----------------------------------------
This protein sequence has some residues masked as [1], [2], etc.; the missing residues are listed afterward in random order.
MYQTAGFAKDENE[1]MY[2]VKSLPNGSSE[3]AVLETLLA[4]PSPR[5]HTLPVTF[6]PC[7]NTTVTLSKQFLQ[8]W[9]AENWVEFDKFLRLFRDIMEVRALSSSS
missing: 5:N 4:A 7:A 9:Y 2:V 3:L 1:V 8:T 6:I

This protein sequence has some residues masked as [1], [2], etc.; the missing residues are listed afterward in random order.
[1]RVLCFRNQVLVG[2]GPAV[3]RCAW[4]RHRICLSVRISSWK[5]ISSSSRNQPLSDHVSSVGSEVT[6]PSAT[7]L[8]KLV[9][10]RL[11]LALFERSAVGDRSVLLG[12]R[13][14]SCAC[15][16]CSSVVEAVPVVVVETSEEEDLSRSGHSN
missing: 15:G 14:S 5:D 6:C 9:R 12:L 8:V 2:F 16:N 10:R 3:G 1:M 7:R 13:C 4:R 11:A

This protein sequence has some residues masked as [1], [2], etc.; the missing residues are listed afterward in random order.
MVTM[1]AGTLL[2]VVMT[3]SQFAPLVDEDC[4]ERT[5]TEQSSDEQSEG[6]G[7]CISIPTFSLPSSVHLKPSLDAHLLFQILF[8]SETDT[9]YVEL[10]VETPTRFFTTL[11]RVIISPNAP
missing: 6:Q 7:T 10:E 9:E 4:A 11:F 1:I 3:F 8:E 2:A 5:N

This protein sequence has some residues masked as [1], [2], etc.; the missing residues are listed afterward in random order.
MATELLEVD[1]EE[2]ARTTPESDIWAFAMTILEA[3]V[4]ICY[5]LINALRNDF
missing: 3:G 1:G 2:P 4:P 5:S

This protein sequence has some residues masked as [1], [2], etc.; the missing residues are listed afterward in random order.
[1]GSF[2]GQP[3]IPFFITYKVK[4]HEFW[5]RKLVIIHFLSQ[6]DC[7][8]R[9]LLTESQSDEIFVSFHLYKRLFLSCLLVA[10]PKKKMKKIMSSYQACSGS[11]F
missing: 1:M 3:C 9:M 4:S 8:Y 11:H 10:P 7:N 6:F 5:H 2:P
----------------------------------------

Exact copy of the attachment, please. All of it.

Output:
This protein sequence has some residues masked as [1], [2], etc.; the missing residues are listed afterward in random order.
MYQTAGFAKDENE[1]MY[2]VKSLPNGSSE[3]AVLETLLA[4]PSPR[5]HTLPVTF[6]PC[7]NTTVTLSKQFLQ[8]W[9]AENWVEFDKFLRLFRDIMEVRALSSSS
missing: 5:N 4:A 7:A 9:Y 2:V 3:L 1:V 8:T 6:I

This protein sequence has some residues masked as [1], [2], etc.; the missing residues are listed afterward in random order.
[1]RVLCFRNQVLVG[2]GPAV[3]RCAW[4]RHRICLSVRISSWK[5]ISSSSRNQPLSDHVSSVGSEVT[6]PSAT[7]L[8]KLV[9][10]RL[11]LALFERSAVGDRSVLLG[12]R[13][14]SCAC[15][16]CSSVVEAVPVVVVETSEEEDLSRSGHSN
missing: 15:G 14:S 5:D 6:C 9:R 12:L 8:V 2:F 16:N 10:R 3:G 1:M 7:R 13:C 4:R 11:A

This protein sequence has some residues masked as [1], [2], etc.; the missing residues are listed afterward in random order.
MVTM[1]AGTLL[2]VVMT[3]SQFAPLVDEDC[4]ERT[5]TEQSSDEQSEG[6]G[7]CISIPTFSLPSSVHLKPSLDAHLLFQILF[8]SETDT[9]YVEL[10]VETPTRFFTTL[11]RVIISPNAP
missing: 6:Q 7:T 10:E 9:E 4:A 11:F 1:I 3:F 8:E 2:A 5:N

This protein sequence has some residues masked as [1], [2], etc.; the missing residues are listed afterward in random order.
MATELLEVD[1]EE[2]ARTTPESDIWAFAMTILEA[3]V[4]ICY[5]LINALRNDF
missing: 3:G 1:G 2:P 4:P 5:S

This protein sequence has some residues masked as [1], [2], etc.; the missing residues are listed afterward in random order.
[1]GSF[2]GQP[3]IPFFITYKVK[4]HEFW[5]RKLVIIHFLSQ[6]DC[7][8]R[9]LLTESQSDEIFVSFHLYKRLFLSCLLVA[10]PKKKMKKIMSSYQACSGS[11]F
missing: 1:M 3:C 9:M 4:S 8:Y 11:H 10:P 7:N 6:F 5:H 2:P